It’s an impressive game at times; huge armies look fantastic when they’re fighting each other, and give a real sense of scale. The issue is that, well, big armies are cumbersome and it’s easy to get lost in the fray. Especially when there are so many larger units that have joined now. Admittedly many of these are late-game Elite units, but they still take up a lot of screen real estate and the game doesn’t zoom out to show all that much for whatever reason. It’s all very micromanagey and not as tactically minded as previous games.

The cover systems from previous games are gone. Now we have captureable, hard cover, and stealth cover. Take a wild guess at how those work. This is where the game really does a disservice to itself. While both are tactically useful they’re also really boring, especially the hard cover. Putting a unit in captureable cover lets you create a shield that protects any units inside from damage until the shield is broken. Melee units can invade said cover, but if they are too large then they’ll sit outside smacking it instead, which is far less helpful and frankly annoying. Stealth acts as bushes do in most MOBAs; run in and you’re invisible unless someone else is in there with you. It’s useful, but why is there stealth cover there in the first place? Surely vantage points and fog of war would be better alternatives?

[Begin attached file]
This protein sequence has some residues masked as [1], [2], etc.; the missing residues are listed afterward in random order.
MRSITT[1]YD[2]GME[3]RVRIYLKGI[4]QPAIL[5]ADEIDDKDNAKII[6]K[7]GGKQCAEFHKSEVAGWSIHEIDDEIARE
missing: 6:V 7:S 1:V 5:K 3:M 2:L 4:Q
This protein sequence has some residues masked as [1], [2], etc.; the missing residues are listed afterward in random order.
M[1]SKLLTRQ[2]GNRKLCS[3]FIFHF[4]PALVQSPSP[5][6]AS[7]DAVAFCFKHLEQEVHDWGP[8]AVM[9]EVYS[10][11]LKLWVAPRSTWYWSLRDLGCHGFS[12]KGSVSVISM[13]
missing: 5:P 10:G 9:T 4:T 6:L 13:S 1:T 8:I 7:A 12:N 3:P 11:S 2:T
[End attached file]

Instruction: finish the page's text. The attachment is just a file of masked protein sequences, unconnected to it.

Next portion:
Some other stuff has changed too. Heavy weapons units that need to set up their weapons before firing can now fire in any direction without the use of firing arcs or anything like that. Thing is, that was part of what made Dawn of War 2 really good. That, cover for your squads, suppression (proper suppression, not the tiny bit of suppression you might get in this one), morale, fleeing, squads which actually work as squads, and more – all gone. Multiplayer seems to be almost dead already too, which might be due to there only being one game mode which involves a weird three-part defense rather than a total annihilation game type, or capture and hold, or something victory point based, or literally anything else. Even more surprisingly there isn’t a Last Stand mode (horde mode) which seemed to be one of the most popular bits of Dawn of War 2.

Dawn of War 3 says it’s trying to be more like the original, but it feels more like it’s trying to appeal to Starcraft fans. Company of Heroes is still Relic’s finest hour and the influence it’s had over this is, unfortunately, negligible. Dawn of War 3 promises bigger and better by giving you big fights, bigger armies, and even bigger weapons; but delivers that with fewer races, fewer game modes, and fewer tactical choices. It’s quite fun at times, but it’s a troublesome third entry to the series and doesn’t really directly appeal to anyone.

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Written by Sean P

I enjoy playing games and I enjoy writing things, so I decided to combine the two. I do bits here and there and have a twitter that mainly just announces things I’ve done as my life revolves around very little that is truly interesting.